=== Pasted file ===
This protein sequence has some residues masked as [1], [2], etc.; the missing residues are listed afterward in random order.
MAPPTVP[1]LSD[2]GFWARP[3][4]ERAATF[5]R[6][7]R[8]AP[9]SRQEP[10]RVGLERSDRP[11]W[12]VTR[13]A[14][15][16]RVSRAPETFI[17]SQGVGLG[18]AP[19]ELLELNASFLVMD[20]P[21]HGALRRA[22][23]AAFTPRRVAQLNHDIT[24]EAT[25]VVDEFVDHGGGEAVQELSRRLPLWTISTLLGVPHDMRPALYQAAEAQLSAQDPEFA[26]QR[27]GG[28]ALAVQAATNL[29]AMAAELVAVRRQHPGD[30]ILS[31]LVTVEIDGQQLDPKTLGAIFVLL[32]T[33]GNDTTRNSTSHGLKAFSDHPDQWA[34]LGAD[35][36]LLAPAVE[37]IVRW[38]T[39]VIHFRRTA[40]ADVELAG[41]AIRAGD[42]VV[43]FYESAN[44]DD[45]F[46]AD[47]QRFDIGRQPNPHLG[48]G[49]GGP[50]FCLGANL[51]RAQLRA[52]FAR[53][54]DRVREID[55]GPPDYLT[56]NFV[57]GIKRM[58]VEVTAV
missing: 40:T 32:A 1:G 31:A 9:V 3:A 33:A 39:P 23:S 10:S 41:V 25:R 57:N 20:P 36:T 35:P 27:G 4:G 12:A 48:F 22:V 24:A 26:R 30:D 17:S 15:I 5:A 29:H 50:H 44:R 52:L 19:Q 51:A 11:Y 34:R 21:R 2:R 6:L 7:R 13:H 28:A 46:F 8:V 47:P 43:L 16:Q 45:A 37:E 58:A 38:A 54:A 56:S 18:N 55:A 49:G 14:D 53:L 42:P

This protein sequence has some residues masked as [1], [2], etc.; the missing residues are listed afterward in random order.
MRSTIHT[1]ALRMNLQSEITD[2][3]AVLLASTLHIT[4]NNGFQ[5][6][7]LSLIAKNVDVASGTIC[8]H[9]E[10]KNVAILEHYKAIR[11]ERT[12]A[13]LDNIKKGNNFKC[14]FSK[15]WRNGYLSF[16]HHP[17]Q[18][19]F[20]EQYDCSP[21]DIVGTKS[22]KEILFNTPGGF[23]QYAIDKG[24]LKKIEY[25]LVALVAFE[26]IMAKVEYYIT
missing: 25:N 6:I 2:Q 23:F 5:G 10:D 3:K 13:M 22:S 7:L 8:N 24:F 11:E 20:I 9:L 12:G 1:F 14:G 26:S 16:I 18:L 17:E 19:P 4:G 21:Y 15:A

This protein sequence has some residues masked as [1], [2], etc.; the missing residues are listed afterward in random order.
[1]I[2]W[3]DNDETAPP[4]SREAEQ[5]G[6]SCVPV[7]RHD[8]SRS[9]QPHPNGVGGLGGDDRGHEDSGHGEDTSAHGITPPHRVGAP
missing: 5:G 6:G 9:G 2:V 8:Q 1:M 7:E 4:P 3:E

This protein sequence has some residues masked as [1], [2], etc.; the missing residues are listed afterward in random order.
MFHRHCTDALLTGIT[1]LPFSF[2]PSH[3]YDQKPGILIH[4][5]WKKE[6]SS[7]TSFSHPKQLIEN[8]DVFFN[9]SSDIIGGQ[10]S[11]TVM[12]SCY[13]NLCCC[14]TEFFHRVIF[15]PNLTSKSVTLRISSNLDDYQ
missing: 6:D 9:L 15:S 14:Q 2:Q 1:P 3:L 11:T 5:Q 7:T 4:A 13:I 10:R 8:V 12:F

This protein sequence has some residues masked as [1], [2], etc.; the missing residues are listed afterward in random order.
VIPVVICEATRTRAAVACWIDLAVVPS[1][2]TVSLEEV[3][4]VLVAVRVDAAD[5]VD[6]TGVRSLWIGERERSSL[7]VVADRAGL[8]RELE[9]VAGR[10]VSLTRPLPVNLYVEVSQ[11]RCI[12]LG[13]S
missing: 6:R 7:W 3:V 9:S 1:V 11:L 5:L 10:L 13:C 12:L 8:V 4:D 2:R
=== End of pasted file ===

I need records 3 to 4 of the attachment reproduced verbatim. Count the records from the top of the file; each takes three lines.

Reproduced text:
This protein sequence has some residues masked as [1], [2], etc.; the missing residues are listed afterward in random order.
[1]I[2]W[3]DNDETAPP[4]SREAEQ[5]G[6]SCVPV[7]RHD[8]SRS[9]QPHPNGVGGLGGDDRGHEDSGHGEDTSAHGITPPHRVGAP
missing: 5:G 6:G 9:G 2:V 8:Q 1:M 7:E 4:P 3:E

This protein sequence has some residues masked as [1], [2], etc.; the missing residues are listed afterward in random order.
MFHRHCTDALLTGIT[1]LPFSF[2]PSH[3]YDQKPGILIH[4][5]WKKE[6]SS[7]TSFSHPKQLIEN[8]DVFFN[9]SSDIIGGQ[10]S[11]TVM[12]SCY[13]NLCCC[14]TEFFHRVIF[15]PNLTSKSVTLRISSNLDDYQ
missing: 6:D 9:L 15:S 14:Q 2:Q 1:P 3:L 11:T 5:Q 7:T 4:A 13:I 10:R 8:V 12:F